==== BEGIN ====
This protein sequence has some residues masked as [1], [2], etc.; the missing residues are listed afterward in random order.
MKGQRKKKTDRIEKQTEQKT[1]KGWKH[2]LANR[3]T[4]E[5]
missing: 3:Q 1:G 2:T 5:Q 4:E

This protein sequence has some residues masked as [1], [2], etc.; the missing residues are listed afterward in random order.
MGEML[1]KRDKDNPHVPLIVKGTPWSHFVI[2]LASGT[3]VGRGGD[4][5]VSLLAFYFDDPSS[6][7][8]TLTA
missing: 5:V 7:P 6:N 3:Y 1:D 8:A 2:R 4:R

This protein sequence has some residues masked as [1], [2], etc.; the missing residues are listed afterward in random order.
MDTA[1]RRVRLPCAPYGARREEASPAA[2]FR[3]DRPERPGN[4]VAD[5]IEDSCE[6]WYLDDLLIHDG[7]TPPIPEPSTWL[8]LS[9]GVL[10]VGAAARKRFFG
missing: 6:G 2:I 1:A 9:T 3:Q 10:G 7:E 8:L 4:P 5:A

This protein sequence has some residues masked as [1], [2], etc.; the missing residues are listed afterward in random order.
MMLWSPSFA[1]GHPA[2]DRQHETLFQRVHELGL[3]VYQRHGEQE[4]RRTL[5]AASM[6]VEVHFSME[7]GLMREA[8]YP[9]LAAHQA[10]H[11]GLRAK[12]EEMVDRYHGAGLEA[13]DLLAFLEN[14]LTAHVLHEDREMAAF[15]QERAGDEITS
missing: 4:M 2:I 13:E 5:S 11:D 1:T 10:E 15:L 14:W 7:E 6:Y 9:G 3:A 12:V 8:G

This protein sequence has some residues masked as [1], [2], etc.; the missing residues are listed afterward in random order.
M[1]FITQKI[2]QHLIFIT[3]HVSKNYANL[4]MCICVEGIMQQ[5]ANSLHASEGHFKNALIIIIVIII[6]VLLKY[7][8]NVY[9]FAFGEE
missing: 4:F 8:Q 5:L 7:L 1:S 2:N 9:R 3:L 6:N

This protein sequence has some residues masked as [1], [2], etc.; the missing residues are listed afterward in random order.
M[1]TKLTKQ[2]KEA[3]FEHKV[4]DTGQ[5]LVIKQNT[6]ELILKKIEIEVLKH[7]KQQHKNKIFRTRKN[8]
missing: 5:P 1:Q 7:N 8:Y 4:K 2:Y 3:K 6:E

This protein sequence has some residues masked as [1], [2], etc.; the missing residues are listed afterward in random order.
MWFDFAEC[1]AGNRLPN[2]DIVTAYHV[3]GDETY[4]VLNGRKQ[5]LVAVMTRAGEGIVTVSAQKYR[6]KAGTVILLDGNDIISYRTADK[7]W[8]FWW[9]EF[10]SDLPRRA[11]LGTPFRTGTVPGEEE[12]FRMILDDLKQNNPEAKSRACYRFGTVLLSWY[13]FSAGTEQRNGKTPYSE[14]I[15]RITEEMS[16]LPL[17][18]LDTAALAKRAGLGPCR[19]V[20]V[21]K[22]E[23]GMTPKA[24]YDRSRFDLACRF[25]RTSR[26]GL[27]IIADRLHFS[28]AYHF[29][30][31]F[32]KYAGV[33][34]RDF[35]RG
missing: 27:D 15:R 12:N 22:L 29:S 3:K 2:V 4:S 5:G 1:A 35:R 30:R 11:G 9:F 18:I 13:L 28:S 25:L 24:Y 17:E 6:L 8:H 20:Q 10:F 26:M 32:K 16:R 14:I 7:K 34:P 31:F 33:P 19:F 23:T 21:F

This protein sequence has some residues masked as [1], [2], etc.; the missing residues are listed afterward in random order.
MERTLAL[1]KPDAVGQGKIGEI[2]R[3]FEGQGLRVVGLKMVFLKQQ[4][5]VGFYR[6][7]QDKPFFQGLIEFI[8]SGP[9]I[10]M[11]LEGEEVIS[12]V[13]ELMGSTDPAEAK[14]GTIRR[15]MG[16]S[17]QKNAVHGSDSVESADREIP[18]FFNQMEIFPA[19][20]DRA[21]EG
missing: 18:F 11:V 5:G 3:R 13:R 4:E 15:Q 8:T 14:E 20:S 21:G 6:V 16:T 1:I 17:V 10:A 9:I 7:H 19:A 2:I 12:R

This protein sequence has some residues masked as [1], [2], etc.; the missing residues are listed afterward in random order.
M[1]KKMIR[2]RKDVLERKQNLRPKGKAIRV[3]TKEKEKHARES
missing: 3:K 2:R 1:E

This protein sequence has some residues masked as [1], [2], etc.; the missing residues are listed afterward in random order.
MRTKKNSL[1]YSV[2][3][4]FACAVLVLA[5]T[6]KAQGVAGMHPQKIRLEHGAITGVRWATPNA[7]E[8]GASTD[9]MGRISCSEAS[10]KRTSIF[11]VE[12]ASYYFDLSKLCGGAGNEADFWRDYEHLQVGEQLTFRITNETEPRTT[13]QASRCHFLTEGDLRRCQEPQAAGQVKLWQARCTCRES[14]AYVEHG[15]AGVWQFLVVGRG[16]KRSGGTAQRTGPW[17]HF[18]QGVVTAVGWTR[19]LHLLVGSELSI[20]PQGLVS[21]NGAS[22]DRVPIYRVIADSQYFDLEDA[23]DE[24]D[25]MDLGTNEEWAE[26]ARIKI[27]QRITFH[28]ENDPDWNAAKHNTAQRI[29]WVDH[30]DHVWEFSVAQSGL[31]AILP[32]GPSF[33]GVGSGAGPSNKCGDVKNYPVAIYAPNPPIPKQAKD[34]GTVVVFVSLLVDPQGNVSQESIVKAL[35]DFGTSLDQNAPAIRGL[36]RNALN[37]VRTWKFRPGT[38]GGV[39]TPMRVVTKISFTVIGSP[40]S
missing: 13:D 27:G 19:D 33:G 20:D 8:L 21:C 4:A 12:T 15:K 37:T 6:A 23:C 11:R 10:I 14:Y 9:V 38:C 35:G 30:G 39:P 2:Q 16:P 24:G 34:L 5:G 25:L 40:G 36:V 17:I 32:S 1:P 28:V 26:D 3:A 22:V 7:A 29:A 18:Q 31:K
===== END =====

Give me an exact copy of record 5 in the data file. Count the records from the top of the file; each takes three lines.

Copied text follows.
This protein sequence has some residues masked as [1], [2], etc.; the missing residues are listed afterward in random order.
M[1]FITQKI[2]QHLIFIT[3]HVSKNYANL[4]MCICVEGIMQQ[5]ANSLHASEGHFKNALIIIIVIII[6]VLLKY[7][8]NVY[9]FAFGEE
missing: 4:F 8:Q 5:L 7:L 1:S 2:N 9:R 3:L 6:N